Partial throttle and motor efficiency

Electric Motors and Controllers
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Partial throttle and motor efficiency

Post by John in CR » Mar 29 2016 4:27pm

Ok I'm spoiled with more performance than I have the balls to use, but there are aspects that come with it that I refuse to give up, such as still having scary acceleration at any point in the speed range I typically ride. The unavoidable shape of the power and torque curves means running a voltage high enough to make top speed faster than you use, but is there a cost beyond what comes with using the extra performance?

There seems to be a cost in terms of controller efficiency, since riding at high power but partial duty has always made my controllers run hotter than they do running similar performance at lower voltage. It doesn't seem to make a difference to the motors I use, because I don't see them make more heat unless I up the current or increase the load for more time at similar current. Is this my imagination or is it real?

The distinction is important as I build some long-range ebikes with big battery packs of 45-60ah or more. I don't have a problem running more capable controllers than are necessary to keep their resistance lower and reduce losses, but there's nothing I can do about the motor(s) and I much prefer having the extra performance on tap. Plus, in the mountains a small difference in heat generated can add up quickly.

It boils down to one question. For the same torque and rpm, does it make a difference in the motor at what duty cycle the controller is running, or is the difference insignificant? I think the answer is no, though it may depend somewhat on the motor. Does it depend on controller type too?

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Re: Partial throttle and motor efficiency

Post by FluxZoom » Mar 29 2016 7:52pm


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Re: Partial throttle and motor efficiency

Post by John in CR » Mar 30 2016 12:23am

Interesting info, and once prices become reasonable of course I'll try FOC, but it doesn't address the primary question that boils down to whether there's an efficiency cost at the motor for running a higher voltage than the speeds typically required. Giving up the much greater acceleration in the mid to high speed range will require a significant difference to give up.

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Re: Partial throttle and motor efficiency

Post by 999zip999 » Mar 30 2016 1:02am

I can't have a set up with unlimited speed as living in So Cal 40mph is fine. It is very efficient after 32 mph being a 5t 3,000. Going faster would just be trouble in the states. I'm buying a 4t turbo and fine out how I like it and what speed and efficiency at what speed.
I would imagine your setup is most efficient at a very high speed, what speed ? Your ca will tell. Now go do a 95mph wh/m
Test.

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Re: Partial throttle and motor efficiency

Post by John in CR » Mar 30 2016 10:27pm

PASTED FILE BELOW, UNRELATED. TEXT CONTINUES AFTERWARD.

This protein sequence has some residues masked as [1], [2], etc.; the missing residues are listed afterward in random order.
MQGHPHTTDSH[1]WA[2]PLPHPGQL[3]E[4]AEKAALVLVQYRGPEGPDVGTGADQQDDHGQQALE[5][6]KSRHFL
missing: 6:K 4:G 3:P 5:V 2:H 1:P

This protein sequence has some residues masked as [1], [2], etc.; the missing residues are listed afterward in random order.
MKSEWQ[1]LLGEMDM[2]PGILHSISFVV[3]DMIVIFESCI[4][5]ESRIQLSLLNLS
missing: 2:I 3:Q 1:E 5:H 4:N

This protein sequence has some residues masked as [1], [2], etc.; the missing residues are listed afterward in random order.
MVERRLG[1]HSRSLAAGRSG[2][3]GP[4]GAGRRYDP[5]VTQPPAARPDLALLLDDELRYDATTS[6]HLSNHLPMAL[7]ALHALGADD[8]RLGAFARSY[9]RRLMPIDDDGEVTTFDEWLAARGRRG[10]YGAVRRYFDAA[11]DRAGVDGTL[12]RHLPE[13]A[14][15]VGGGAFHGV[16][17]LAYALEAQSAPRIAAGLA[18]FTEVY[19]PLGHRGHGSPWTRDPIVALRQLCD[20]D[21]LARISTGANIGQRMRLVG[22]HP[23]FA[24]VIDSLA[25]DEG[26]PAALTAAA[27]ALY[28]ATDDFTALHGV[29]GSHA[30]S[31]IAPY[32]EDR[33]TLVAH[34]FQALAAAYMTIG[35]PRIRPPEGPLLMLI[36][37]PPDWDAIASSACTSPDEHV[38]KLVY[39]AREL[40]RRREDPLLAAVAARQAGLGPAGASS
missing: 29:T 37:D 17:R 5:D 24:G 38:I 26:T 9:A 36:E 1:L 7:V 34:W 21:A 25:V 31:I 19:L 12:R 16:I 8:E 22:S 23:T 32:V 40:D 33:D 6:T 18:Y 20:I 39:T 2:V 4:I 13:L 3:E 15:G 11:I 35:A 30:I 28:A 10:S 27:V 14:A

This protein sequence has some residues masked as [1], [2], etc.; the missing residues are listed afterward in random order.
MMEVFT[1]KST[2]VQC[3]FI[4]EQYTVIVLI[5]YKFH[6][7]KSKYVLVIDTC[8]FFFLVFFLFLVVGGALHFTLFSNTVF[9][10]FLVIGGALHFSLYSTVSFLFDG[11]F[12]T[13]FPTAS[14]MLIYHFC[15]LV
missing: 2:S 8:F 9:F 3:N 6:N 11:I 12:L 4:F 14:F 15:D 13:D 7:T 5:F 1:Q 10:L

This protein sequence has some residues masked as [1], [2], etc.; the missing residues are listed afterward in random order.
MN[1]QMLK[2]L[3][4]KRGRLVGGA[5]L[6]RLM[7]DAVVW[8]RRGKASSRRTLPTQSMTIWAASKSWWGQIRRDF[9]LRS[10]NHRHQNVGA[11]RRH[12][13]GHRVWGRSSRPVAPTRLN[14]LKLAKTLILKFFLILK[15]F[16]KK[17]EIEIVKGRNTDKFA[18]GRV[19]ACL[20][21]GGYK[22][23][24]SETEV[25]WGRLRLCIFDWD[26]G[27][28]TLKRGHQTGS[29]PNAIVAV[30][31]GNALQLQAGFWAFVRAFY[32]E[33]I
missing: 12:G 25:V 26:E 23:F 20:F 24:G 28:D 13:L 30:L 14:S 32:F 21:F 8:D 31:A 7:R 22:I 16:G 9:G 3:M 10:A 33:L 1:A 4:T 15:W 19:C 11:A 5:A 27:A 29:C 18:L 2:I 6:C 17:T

999zip999 wrote:I can't have a set up with unlimited speed as living in So Cal 40mph is fine. It is very efficient after 32 mph being a 5t 3,000. Going faster would just be trouble in the states. I'm buying a 4t turbo and fine out how I like it and what speed and efficiency at what speed.
I would imagine your setup is most efficient at a very high speed, what speed ? Your ca will tell. Now go do a 95mph wh/m
Test.
That's not my point. If your bike's top speed is 40 and you ride at 40, then acceleration before you get to 40 sucks. Imagine a car with an absolute top speed equal to the speed limit. No one would buy it. It's not about going fast and the videos I've done and with much better to come are only to demonstrate my motor's potential. That's not how I ride. In fact, I ride slower with my 100mph+ capable bike than I did when it was only capable of just under 70. What I love and use every ride is the far greater mid range acceleration. The question is whether there is a difference in motor efficiency with an identical system cruising at say your 40mph if it's volted for 40 vs volted for 70? Even if you stick strictly to a max of 40 the ride experience is drastically different.

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Re: Partial throttle and motor efficiency

Post by Alan B » Mar 30 2016 10:34pm

Hi John.

The answer is, the motor doesn't care. It only feels the current. It doesn't feel the duty cycle.

The controller has to deal with issues. Like higher voltage FETs have much higher forward resistance. Higher voltages require more time to switch. So more time in the loss region. Etc.

It isn't the duty cycle per se, it is the higher voltage and the effects that has. Whether you are running 5% or 90% duty cycle there are exactly the same number of switching transitions. The average current is different, and that of course increases loss through the I squared R in the FETs.

But the motor doesn't really care. As you have established empirically already.

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Re: Partial throttle and motor efficiency